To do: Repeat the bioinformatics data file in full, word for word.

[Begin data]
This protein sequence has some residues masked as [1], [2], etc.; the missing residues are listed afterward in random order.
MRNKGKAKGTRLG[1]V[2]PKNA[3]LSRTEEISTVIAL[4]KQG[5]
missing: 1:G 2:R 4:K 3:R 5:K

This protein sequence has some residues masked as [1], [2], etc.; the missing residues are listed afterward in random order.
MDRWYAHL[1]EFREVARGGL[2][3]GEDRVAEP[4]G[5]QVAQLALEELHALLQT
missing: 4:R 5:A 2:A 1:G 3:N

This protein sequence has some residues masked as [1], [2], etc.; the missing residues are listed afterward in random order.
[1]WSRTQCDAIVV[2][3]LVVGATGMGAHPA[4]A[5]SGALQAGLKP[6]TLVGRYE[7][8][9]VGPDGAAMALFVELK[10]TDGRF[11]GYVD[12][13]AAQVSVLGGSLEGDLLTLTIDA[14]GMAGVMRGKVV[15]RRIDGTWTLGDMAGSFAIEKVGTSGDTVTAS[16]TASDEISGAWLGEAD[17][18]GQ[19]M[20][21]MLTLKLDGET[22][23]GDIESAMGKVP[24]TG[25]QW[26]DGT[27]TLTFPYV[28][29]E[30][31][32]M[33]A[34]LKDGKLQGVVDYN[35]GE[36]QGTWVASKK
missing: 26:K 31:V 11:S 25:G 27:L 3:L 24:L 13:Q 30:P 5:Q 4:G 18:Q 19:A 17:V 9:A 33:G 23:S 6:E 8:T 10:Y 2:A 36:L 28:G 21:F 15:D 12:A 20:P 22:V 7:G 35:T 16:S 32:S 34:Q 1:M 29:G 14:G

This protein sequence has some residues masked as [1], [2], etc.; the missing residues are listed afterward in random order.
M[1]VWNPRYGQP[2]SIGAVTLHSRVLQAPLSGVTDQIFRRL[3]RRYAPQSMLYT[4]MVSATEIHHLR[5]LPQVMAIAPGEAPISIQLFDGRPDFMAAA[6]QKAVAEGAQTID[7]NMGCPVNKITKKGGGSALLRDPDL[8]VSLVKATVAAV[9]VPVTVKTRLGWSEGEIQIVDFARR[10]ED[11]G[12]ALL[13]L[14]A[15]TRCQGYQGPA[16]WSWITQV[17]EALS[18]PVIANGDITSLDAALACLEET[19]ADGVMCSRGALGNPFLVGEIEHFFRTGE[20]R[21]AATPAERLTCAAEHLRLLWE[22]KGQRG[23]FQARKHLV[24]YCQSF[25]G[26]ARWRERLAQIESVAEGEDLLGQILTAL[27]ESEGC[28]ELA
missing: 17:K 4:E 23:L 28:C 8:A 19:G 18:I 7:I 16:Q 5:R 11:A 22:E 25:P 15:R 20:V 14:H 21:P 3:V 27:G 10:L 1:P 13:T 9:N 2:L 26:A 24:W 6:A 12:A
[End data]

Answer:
This protein sequence has some residues masked as [1], [2], etc.; the missing residues are listed afterward in random order.
MRNKGKAKGTRLG[1]V[2]PKNA[3]LSRTEEISTVIAL[4]KQG[5]
missing: 1:G 2:R 4:K 3:R 5:K

This protein sequence has some residues masked as [1], [2], etc.; the missing residues are listed afterward in random order.
MDRWYAHL[1]EFREVARGGL[2][3]GEDRVAEP[4]G[5]QVAQLALEELHALLQT
missing: 4:R 5:A 2:A 1:G 3:N

This protein sequence has some residues masked as [1], [2], etc.; the missing residues are listed afterward in random order.
[1]WSRTQCDAIVV[2][3]LVVGATGMGAHPA[4]A[5]SGALQAGLKP[6]TLVGRYE[7][8][9]VGPDGAAMALFVELK[10]TDGRF[11]GYVD[12][13]AAQVSVLGGSLEGDLLTLTIDA[14]GMAGVMRGKVV[15]RRIDGTWTLGDMAGSFAIEKVGTSGDTVTAS[16]TASDEISGAWLGEAD[17][18]GQ[19]M[20][21]MLTLKLDGET[22][23]GDIESAMGKVP[24]TG[25]QW[26]DGT[27]TLTFPYV[28][29]E[30][31][32]M[33]A[34]LKDGKLQGVVDYN[35]GE[36]QGTWVASKK
missing: 26:K 31:V 11:S 25:G 27:L 3:L 24:L 13:Q 30:P 5:Q 4:G 18:Q 19:A 17:V 9:A 33:G 23:S 6:E 8:T 10:Y 2:A 36:L 28:G 21:F 15:D 12:A 20:P 22:V 7:G 35:T 16:S 32:S 34:Q 1:M 29:G 14:G

This protein sequence has some residues masked as [1], [2], etc.; the missing residues are listed afterward in random order.
M[1]VWNPRYGQP[2]SIGAVTLHSRVLQAPLSGVTDQIFRRL[3]RRYAPQSMLYT[4]MVSATEIHHLR[5]LPQVMAIAPGEAPISIQLFDGRPDFMAAA[6]QKAVAEGAQTID[7]NMGCPVNKITKKGGGSALLRDPDL[8]VSLVKATVAAV[9]VPVTVKTRLGWSEGEIQIVDFARR[10]ED[11]G[12]ALL[13]L[14]A[15]TRCQGYQGPA[16]WSWITQV[17]EALS[18]PVIANGDITSLDAALACLEET[19]ADGVMCSRGALGNPFLVGEIEHFFRTGE[20]R[21]AATPAERLTCAAEHLRLLWE[22]KGQRG[23]FQARKHLV[24]YCQSF[25]G[26]ARWRERLAQIESVAEGEDLLGQILTAL[27]ESEGC[28]ELA
missing: 17:K 4:E 23:L 28:C 8:A 19:G 18:I 7:I 16:Q 5:R 11:A 22:E 25:P 15:R 20:V 14:H 21:P 3:V 27:G 10:L 1:P 13:T 9:N 2:L 26:A 24:W 6:A 12:A